Small businesses in New York hammered by the COVID-19 pandemic could be in store for some relief with a measure introduced this week that would use up to $100 million in federal disaster funds for an emergency small business grant program.
The bill, introduced by Sen. Peter Harckham and Assemblyman Steve Otis, would set aside the anticipated COVID-19 stimulus funding that Congress is debating now and is expected to pass within the next four weeks.
Gov. Andrew Cuomo is seeking up to $15 billion in aid from the federal government to close a budget gap and make up for the revenue lost by the pandemic and measures imposed to restrict the spread of the coronavirus.
“The financial situation for small businesses across the state right now is dire, and we cannot wait any longer to give them the help they need to survive,” Harckham said. “Giving businesses access to emergency grants so they can pay bills and remain open is a must. We asked them to ‘take one for the team,’ so to speak, and now we need to reciprocate with a level of assistance that ensures their viability and continuance.”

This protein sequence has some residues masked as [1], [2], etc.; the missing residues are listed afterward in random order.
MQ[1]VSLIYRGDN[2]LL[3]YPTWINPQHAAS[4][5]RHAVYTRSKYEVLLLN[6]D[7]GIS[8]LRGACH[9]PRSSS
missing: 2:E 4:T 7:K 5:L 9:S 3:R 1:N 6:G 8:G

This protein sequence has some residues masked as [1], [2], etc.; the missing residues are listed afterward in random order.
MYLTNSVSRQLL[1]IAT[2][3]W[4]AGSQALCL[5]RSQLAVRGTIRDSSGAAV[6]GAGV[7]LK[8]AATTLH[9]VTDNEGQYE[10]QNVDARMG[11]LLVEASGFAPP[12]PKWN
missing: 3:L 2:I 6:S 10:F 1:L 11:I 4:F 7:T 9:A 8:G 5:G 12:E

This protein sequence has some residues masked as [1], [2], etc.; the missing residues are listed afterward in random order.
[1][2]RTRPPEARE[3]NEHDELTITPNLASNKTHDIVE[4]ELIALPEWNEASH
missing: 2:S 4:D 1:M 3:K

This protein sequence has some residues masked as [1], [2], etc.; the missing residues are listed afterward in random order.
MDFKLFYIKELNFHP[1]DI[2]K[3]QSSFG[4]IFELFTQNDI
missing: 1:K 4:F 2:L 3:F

The pandemic led to restrictions on gatherings for many businesses, closing them in the process and leading to skyrocketing unemployment that for now has only partially recovered in the last year.
When federal funding is in place, the bill would authorize the state to develop parameters for a grant program that provides relief to businesses that had to close due to COVID restrictions.
Packaged with the grant measure are two previously introduced proposals that would create an emergency loan program and another that would allow small businesses and small landlords to defer some taxes during the declared state of emergency.
“As we decide where to target pandemic business relief, we must prioritize small businesses that can survive but need a boost to keep the doors open until our economy recovers,” Otis said. “At stake are local jobs and the small businesses that are vital to every community.”